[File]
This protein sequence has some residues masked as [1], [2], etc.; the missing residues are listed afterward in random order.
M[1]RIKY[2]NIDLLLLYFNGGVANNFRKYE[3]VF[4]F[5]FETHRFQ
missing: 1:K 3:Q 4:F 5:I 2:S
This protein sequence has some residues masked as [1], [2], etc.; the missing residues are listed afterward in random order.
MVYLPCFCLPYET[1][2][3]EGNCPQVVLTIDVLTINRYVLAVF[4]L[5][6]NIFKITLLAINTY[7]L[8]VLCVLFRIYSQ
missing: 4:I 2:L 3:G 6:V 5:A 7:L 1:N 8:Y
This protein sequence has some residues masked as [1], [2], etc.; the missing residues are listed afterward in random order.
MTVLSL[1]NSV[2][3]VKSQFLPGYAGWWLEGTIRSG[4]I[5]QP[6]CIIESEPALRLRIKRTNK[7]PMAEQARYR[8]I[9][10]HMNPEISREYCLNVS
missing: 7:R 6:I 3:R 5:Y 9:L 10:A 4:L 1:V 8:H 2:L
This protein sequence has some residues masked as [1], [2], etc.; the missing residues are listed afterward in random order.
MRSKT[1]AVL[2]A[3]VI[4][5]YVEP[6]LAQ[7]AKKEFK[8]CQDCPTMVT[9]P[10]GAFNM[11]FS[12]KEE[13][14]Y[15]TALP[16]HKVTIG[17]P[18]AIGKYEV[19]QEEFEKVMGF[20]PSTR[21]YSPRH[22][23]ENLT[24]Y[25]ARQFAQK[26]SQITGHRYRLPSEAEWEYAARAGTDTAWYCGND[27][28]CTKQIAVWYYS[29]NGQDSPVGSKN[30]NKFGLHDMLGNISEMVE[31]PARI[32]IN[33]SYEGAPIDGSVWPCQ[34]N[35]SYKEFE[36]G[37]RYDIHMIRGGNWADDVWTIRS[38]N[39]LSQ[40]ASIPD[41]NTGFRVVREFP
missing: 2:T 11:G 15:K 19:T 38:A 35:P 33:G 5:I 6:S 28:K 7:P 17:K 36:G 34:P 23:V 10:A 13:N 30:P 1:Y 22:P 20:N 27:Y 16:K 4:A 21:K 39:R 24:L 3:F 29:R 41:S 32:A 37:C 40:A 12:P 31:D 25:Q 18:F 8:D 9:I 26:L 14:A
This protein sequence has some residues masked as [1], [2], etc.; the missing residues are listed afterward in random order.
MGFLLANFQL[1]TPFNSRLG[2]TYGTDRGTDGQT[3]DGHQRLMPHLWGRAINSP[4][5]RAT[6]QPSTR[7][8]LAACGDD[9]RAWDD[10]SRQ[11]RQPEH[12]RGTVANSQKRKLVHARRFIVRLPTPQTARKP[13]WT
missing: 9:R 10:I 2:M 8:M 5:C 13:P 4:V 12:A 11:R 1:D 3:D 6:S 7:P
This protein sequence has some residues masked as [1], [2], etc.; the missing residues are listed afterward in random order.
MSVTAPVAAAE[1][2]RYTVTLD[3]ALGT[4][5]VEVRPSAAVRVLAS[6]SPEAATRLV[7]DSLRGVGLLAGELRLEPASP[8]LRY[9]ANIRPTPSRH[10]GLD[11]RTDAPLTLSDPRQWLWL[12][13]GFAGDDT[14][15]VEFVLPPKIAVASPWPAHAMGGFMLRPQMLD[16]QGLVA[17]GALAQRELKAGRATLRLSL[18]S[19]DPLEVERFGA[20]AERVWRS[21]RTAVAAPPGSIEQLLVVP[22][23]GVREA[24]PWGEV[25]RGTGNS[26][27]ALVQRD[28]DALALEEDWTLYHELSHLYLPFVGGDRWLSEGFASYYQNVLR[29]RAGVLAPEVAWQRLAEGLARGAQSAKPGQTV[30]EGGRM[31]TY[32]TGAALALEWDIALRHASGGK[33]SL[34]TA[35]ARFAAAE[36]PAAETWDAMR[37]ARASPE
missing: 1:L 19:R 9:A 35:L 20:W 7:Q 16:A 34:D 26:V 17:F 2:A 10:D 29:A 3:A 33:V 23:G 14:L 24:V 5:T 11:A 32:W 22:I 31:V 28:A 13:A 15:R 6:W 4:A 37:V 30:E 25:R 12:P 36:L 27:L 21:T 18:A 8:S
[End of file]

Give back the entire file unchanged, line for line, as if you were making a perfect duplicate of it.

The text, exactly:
This protein sequence has some residues masked as [1], [2], etc.; the missing residues are listed afterward in random order.
M[1]RIKY[2]NIDLLLLYFNGGVANNFRKYE[3]VF[4]F[5]FETHRFQ
missing: 1:K 3:Q 4:F 5:I 2:S
This protein sequence has some residues masked as [1], [2], etc.; the missing residues are listed afterward in random order.
MVYLPCFCLPYET[1][2][3]EGNCPQVVLTIDVLTINRYVLAVF[4]L[5][6]NIFKITLLAINTY[7]L[8]VLCVLFRIYSQ
missing: 4:I 2:L 3:G 6:V 5:A 7:L 1:N 8:Y
This protein sequence has some residues masked as [1], [2], etc.; the missing residues are listed afterward in random order.
MTVLSL[1]NSV[2][3]VKSQFLPGYAGWWLEGTIRSG[4]I[5]QP[6]CIIESEPALRLRIKRTNK[7]PMAEQARYR[8]I[9][10]HMNPEISREYCLNVS
missing: 7:R 6:I 3:R 5:Y 9:L 10:A 4:L 1:V 8:H 2:L
This protein sequence has some residues masked as [1], [2], etc.; the missing residues are listed afterward in random order.
MRSKT[1]AVL[2]A[3]VI[4][5]YVEP[6]LAQ[7]AKKEFK[8]CQDCPTMVT[9]P[10]GAFNM[11]FS[12]KEE[13][14]Y[15]TALP[16]HKVTIG[17]P[18]AIGKYEV[19]QEEFEKVMGF[20]PSTR[21]YSPRH[22][23]ENLT[24]Y[25]ARQFAQK[26]SQITGHRYRLPSEAEWEYAARAGTDTAWYCGND[27][28]CTKQIAVWYYS[29]NGQDSPVGSKN[30]NKFGLHDMLGNISEMVE[31]PARI[32]IN[33]SYEGAPIDGSVWPCQ[34]N[35]SYKEFE[36]G[37]RYDIHMIRGGNWADDVWTIRS[38]N[39]LSQ[40]ASIPD[41]NTGFRVVREFP
missing: 2:T 11:G 15:K 19:T 38:A 35:P 33:G 5:I 6:S 28:K 7:P 17:K 36:G 34:P 23:V 10:A 13:N 30:P 1:Y 22:P 20:N 27:Y 16:K 4:A 21:K 39:R 24:L 3:F 29:R 41:S 32:A 37:C 40:A 12:P 31:D 25:Q 18:F 8:D 9:I 26:L 14:A
This protein sequence has some residues masked as [1], [2], etc.; the missing residues are listed afterward in random order.
MGFLLANFQL[1]TPFNSRLG[2]TYGTDRGTDGQT[3]DGHQRLMPHLWGRAINSP[4][5]RAT[6]QPSTR[7][8]LAACGDD[9]RAWDD[10]SRQ[11]RQPEH[12]RGTVANSQKRKLVHARRFIVRLPTPQTARKP[13]WT
missing: 9:R 10:I 2:M 8:M 5:C 13:P 4:V 12:A 11:R 1:D 3:D 6:S 7:P
This protein sequence has some residues masked as [1], [2], etc.; the missing residues are listed afterward in random order.
MSVTAPVAAAE[1][2]RYTVTLD[3]ALGT[4][5]VEVRPSAAVRVLAS[6]SPEAATRLV[7]DSLRGVGLLAGELRLEPASP[8]LRY[9]ANIRPTPSRH[10]GLD[11]RTDAPLTLSDPRQWLWL[12][13]GFAGDDT[14][15]VEFVLPPKIAVASPWPAHAMGGFMLRPQMLD[16]QGLVA[17]GALAQRELKAGRATLRLSL[18]S[19]DPLEVERFGA[20]AERVWRS[21]RTAVAAPPGSIEQLLVVP[22][23]GVREA[24]PWGEV[25]RGTGNS[26][27]ALVQRD[28]DALALEEDWTLYHELSHLYLPFVGGDRWLSEGFASYYQNVLR[29]RAGVLAPEVAWQRLAEGLARGAQSAKPGQTV[30]EGGRM[31]TY[32]TGAALALEWDIALRHASGGK[33]SL[34]TA[35]ARFAAAE[36]PAAETWDAMR[37]ARASPE
missing: 1:L 19:R 9:A 35:L 20:W 7:Q 16:A 34:D 26:V 17:F 2:A 10:D 29:A 3:A 33:V 23:G 14:L 24:V 5:T 11:A 32:W 22:I 31:V 28:A 13:A 15:R 6:W 4:A 37:V 30:E 25:R 12:P 36:L 27:L 21:T 18:A 8:S